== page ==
Push has some vivid verbiage to describe its characters with extrasensory evolutions — sniffers, pushers, movers, bleeders, screamers. (No butchers, bakers or candlestick makers, though.)
Too bad it doesn’t have a “writer” or “actors” able to master their abilities. As it has unfortunately become with NBC’s Heroes, this is junk-boat comic-book writing at its worst.
David Bourla’s script can’t muster even one wittily turned phrase, and his exposition is clunky enough before it’s filtered through Djimon Hounsou’s marble mouth.
To an oh-so-slightly stronger extent, Push does have a “director.” Paul McGuigan (Lucky Number Slevin, Wicker Park) gives Push the feel of live-action anime — yelling, bug-eyed, spiky-haired Asians and stylish on-location squalor of Hong Kong that makes the city feel like a neon-lined garbage can.
All of its jittery jive, though, does nothing to evoke a heightened sense of where the movie could go. (Imagine the hyperactive fetishes of a “sniffer.”) Truth be told, Push’s light fixtures are its true stars — constantly reflecting, twinkling and popping. It’s not surprising that their wattage burns brighter than anything else in the movie.
Usually able to elevate C-level garbage such as this, Chris Evans is as drab as the dreary HK sky. He’s Nick, a “pusher” who lacks confidence in his ability to throw people across a room using only his mind.
Adrift in Hong Kong, Nick meets up with Cassie (Dakota Fanning), who can see into the future. Cassie’s drawings of said future resemble chalk-slate pictures of the latest frozen fruity cocktail at Applebee’s. Problem is, in every version Cassie sees of the future, she and Nick are both dead at the hands of Carver (Hounsou).
Were Fanning actually able to see her future way back when, she might have avoided a film forcing her to walk around moon-eyed, as if waiting for a mid-’90s U2 or R.E.M. video to start.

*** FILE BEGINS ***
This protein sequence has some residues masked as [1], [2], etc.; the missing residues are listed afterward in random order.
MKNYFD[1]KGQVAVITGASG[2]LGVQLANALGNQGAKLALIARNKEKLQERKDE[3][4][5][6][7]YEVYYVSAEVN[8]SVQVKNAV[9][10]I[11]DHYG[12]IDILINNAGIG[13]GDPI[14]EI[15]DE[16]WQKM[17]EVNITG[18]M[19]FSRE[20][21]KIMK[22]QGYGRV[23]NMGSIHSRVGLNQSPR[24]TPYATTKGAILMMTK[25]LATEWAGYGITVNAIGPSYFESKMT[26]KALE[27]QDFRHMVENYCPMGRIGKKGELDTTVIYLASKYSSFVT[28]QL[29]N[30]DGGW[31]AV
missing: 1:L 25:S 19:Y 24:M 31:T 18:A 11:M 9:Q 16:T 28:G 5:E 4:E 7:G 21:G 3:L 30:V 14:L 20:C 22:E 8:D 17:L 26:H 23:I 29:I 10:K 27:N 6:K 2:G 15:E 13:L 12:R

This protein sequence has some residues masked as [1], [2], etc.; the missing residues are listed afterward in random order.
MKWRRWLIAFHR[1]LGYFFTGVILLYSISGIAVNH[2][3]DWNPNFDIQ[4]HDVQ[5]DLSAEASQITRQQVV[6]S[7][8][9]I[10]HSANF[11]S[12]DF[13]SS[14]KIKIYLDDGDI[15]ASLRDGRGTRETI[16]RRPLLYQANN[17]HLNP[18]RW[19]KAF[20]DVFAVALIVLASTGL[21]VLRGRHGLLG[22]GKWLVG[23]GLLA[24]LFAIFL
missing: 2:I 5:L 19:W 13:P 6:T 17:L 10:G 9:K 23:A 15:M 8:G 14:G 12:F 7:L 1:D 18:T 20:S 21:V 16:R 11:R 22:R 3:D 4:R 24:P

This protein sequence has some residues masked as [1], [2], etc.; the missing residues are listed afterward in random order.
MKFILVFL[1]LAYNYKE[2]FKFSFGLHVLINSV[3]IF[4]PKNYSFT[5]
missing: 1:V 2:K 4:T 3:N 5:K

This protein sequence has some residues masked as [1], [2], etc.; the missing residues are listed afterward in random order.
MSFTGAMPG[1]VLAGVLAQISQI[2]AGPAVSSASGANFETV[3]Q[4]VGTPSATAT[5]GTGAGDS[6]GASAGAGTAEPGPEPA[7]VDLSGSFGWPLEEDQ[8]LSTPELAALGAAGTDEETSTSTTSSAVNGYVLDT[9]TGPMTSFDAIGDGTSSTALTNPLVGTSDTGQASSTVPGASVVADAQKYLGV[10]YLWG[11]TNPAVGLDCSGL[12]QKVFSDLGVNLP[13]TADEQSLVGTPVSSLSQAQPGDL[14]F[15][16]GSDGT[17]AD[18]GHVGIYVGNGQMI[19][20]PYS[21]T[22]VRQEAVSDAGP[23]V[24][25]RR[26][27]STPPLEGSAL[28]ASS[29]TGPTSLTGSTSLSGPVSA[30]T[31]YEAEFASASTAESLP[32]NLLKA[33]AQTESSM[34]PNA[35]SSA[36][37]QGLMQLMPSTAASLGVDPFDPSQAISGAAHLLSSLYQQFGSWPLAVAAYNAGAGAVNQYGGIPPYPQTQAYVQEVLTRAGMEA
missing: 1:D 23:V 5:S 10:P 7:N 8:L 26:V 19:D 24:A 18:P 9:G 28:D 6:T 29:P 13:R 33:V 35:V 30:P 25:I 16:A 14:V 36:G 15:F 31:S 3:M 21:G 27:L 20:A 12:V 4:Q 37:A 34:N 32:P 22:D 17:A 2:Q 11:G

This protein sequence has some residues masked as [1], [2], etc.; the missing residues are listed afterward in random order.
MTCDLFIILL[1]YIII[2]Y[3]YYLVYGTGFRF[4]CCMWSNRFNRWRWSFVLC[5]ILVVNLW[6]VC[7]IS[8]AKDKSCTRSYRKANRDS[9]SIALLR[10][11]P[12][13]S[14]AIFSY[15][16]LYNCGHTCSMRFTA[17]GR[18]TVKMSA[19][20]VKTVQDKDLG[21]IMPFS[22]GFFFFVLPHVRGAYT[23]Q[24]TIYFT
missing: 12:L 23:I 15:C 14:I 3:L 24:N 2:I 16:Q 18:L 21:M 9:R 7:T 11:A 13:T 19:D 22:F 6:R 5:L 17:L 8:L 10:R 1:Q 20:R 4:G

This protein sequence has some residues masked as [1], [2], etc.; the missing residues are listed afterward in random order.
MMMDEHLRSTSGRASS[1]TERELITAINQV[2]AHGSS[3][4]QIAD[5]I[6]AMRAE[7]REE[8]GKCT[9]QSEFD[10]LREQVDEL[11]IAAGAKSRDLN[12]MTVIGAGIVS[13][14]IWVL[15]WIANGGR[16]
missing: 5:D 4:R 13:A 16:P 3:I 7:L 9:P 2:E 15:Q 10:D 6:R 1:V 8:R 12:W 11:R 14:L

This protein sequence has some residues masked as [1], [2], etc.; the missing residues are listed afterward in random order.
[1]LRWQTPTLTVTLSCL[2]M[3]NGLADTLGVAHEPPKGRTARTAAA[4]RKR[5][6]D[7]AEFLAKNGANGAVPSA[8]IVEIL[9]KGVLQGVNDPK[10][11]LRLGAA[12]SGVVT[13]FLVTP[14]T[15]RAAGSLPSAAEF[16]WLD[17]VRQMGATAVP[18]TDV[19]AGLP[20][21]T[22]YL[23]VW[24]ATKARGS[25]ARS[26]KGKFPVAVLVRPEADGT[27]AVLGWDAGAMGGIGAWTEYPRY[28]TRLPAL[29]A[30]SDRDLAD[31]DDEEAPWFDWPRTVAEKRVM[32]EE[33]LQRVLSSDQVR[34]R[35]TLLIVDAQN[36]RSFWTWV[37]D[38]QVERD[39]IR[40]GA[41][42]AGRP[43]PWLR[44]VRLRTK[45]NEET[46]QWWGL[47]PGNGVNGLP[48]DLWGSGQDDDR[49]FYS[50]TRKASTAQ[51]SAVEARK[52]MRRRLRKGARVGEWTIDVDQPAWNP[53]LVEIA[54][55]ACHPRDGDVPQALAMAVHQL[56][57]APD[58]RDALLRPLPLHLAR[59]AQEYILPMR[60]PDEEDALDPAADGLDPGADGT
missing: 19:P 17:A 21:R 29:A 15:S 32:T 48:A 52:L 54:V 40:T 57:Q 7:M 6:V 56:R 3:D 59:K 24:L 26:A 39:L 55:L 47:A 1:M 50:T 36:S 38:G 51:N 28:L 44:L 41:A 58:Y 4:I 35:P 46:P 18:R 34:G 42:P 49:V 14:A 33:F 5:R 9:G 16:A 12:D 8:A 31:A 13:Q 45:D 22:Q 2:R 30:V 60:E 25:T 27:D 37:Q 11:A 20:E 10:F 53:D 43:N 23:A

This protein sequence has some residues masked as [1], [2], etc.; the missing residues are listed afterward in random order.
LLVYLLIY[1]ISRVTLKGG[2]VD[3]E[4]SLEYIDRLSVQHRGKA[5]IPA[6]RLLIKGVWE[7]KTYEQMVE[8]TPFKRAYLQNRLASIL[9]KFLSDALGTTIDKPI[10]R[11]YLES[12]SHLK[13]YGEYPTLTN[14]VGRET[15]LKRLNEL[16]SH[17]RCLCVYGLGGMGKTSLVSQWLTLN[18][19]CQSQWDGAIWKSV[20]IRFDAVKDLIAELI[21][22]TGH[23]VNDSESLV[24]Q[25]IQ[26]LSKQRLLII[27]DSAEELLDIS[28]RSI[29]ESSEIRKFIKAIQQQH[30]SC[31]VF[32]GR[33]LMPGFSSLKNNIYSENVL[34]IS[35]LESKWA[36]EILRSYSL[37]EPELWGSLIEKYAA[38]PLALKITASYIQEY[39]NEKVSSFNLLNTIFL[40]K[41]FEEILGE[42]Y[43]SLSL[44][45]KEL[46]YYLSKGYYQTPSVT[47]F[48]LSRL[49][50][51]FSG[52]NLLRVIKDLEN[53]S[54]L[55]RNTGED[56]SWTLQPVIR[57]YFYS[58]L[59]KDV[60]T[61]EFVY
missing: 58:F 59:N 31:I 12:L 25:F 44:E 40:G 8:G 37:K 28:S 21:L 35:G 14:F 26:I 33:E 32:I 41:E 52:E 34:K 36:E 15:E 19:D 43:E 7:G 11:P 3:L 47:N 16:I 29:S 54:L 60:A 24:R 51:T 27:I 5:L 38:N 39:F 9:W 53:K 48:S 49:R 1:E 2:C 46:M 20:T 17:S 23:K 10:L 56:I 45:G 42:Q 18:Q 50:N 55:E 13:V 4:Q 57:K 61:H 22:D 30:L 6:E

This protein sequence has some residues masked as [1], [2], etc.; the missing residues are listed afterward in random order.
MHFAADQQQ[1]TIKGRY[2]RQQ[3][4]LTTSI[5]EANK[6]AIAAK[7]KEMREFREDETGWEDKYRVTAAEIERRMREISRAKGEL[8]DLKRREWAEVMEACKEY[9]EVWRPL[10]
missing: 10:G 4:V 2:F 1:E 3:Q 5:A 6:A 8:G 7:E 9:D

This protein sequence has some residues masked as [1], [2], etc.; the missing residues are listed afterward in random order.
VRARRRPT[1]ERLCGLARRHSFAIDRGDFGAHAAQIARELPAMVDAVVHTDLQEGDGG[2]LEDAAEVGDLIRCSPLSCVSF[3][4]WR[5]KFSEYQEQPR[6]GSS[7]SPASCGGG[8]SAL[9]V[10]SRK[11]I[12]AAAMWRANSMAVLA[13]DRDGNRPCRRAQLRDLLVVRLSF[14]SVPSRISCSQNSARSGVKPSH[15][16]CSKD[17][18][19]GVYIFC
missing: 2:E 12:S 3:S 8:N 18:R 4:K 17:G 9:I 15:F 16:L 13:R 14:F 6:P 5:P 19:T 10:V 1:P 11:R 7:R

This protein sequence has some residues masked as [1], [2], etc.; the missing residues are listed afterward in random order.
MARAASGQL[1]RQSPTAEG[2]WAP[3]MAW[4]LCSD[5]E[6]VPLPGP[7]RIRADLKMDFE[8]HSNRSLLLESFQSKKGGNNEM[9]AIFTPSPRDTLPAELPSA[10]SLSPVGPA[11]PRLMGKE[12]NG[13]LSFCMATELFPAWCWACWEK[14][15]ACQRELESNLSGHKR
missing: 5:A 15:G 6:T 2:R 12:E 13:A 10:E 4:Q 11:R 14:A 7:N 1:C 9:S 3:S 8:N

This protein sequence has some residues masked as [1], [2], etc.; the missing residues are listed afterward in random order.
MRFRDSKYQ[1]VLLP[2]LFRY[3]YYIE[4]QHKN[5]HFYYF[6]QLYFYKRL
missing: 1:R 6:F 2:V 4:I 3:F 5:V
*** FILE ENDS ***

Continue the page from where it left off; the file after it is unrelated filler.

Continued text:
Fanning might now be 15, but she looks a gangly 12, growing into her junior high basketball-player frame. More distressingly, she scampers around in skimpy clothes, with a near-upskirt shot catering to creepy teenage fetishists.
Heroes has the Company to track mutants. Push has Division (of Derivativeness?). Carver leads Division agents to hunt Nick, Cassie and the ultimate mutant, Kira (Camilla Belle, in a performance placing her atop a list of our era’s worst actresses).
As cliché as Push is, it at least musters more heart to its storyline than Jumper, a similarly plotted, but joyless, piece of junk. Then again, Push’s best moments are when guns levitate and fire themselves. When you don’t even need the actors to hold the firearms, it’s the ultimate in autopilot filmmaking.
Push poses the question of how to make the future unpredictable. The answer is simple: Hire a better screenwriter next time. At least its Blu-ray presentation is profoundly impressive — an MPEG-4 AVC picture transfer so vivid that its rainbow of color resembles a Skittles ad with violence and a DTS-HD Master Audio 5.1 track that balances clarity with royally rumbling deep bass.
Extra features include commentary with McGuigan, Evans and Fanning, four deleted scenes with optional commentary from McGuigan and a featurette called The Science Behind the Fiction.